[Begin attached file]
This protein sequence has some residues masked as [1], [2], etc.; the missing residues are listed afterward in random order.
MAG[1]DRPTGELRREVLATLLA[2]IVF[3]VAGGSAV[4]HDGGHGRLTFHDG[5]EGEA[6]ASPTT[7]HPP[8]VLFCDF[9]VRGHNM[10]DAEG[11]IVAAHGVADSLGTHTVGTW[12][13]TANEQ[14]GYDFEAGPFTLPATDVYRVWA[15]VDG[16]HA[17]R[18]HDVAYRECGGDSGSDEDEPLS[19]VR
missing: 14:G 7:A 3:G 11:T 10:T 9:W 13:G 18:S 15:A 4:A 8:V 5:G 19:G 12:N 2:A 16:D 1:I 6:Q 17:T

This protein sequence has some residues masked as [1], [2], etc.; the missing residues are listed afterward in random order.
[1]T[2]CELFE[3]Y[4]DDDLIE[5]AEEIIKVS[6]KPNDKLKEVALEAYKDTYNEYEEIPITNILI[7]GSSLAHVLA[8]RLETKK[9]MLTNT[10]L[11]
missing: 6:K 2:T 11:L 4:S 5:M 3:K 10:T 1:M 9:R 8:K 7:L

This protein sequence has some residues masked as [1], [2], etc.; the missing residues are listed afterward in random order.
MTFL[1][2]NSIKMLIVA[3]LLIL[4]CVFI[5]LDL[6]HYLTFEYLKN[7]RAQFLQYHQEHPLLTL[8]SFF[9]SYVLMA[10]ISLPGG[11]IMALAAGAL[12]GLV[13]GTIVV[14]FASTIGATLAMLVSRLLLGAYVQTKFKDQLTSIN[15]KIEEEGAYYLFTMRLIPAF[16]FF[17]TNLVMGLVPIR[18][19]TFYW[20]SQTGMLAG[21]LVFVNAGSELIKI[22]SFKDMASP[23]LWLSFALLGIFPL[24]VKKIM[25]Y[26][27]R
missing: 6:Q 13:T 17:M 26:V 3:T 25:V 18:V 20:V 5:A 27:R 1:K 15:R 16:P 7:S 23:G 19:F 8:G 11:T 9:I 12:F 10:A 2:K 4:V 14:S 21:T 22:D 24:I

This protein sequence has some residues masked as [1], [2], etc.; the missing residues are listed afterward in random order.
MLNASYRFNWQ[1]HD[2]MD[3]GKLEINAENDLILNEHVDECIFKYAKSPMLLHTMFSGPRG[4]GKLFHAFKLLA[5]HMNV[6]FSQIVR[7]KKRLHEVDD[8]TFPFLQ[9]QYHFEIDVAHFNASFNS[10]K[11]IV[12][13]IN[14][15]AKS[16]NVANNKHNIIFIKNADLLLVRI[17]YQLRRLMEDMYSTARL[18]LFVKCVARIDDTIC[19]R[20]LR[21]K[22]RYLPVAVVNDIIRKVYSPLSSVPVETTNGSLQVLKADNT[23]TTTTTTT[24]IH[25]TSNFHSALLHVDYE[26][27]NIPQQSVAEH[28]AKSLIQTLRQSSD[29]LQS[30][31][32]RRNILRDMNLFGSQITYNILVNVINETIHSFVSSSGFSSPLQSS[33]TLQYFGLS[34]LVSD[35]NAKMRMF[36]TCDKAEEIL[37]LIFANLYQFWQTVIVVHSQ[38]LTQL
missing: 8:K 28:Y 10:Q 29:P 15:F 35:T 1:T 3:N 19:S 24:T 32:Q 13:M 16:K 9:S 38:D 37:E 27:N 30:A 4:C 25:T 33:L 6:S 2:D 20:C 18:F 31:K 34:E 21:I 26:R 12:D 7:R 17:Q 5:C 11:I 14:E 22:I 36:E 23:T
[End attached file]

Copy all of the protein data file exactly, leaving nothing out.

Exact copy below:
This protein sequence has some residues masked as [1], [2], etc.; the missing residues are listed afterward in random order.
MAG[1]DRPTGELRREVLATLLA[2]IVF[3]VAGGSAV[4]HDGGHGRLTFHDG[5]EGEA[6]ASPTT[7]HPP[8]VLFCDF[9]VRGHNM[10]DAEG[11]IVAAHGVADSLGTHTVGTW[12][13]TANEQ[14]GYDFEAGPFTLPATDVYRVWA[15]VDG[16]HA[17]R[18]HDVAYRECGGDSGSDEDEPLS[19]VR
missing: 14:G 7:A 3:G 11:T 10:T 9:W 13:G 18:S 15:A 4:A 8:V 5:G 19:G 12:N 2:A 16:D 1:I 6:Q 17:T

This protein sequence has some residues masked as [1], [2], etc.; the missing residues are listed afterward in random order.
[1]T[2]CELFE[3]Y[4]DDDLIE[5]AEEIIKVS[6]KPNDKLKEVALEAYKDTYNEYEEIPITNILI[7]GSSLAHVLA[8]RLETKK[9]MLTNT[10]L[11]
missing: 6:K 2:T 11:L 4:S 5:M 3:K 10:T 1:M 9:R 8:K 7:L

This protein sequence has some residues masked as [1], [2], etc.; the missing residues are listed afterward in random order.
MTFL[1][2]NSIKMLIVA[3]LLIL[4]CVFI[5]LDL[6]HYLTFEYLKN[7]RAQFLQYHQEHPLLTL[8]SFF[9]SYVLMA[10]ISLPGG[11]IMALAAGAL[12]GLV[13]GTIVV[14]FASTIGATLAMLVSRLLLGAYVQTKFKDQLTSIN[15]KIEEEGAYYLFTMRLIPAF[16]FF[17]TNLVMGLVPIR[18][19]TFYW[20]SQTGMLAG[21]LVFVNAGSELIKI[22]SFKDMASP[23]LWLSFALLGIFPL[24]VKKIM[25]Y[26][27]R
missing: 6:Q 13:T 17:M 26:V 3:T 25:V 18:V 20:V 5:A 27:R 1:K 15:R 16:P 7:S 23:G 19:F 8:G 11:T 9:I 12:F 10:A 2:K 4:V 14:S 21:T 22:D 24:I

This protein sequence has some residues masked as [1], [2], etc.; the missing residues are listed afterward in random order.
MLNASYRFNWQ[1]HD[2]MD[3]GKLEINAENDLILNEHVDECIFKYAKSPMLLHTMFSGPRG[4]GKLFHAFKLLA[5]HMNV[6]FSQIVR[7]KKRLHEVDD[8]TFPFLQ[9]QYHFEIDVAHFNASFNS[10]K[11]IV[12][13]IN[14][15]AKS[16]NVANNKHNIIFIKNADLLLVRI[17]YQLRRLMEDMYSTARL[18]LFVKCVARIDDTIC[19]R[20]LR[21]K[22]RYLPVAVVNDIIRKVYSPLSSVPVETTNGSLQVLKADNT[23]TTTTTTT[24]IH[25]TSNFHSALLHVDYE[26][27]NIPQQSVAEH[28]AKSLIQTLRQSSD[29]LQS[30][31][32]RRNILRDMNLFGSQITYNILVNVINETIHSFVSSSGFSSPLQSS[33]TLQYFGLS[34]LVSD[35]NAKMRMF[36]TCDKAEEIL[37]LIFANLYQFWQTVIVVHSQ[38]LTQL
missing: 8:K 28:Y 10:Q 29:P 15:F 35:T 1:T 3:N 19:S 24:T 32:Q 13:M 16:K 9:S 38:D 37:E 27:N 30:A 4:C 25:T 33:L 6:S 2:D 20:C 18:F 31:K 34:E 21:I 26:R 12:D 7:R 17:Q 5:C 11:I 14:E 22:I 36:E 23:T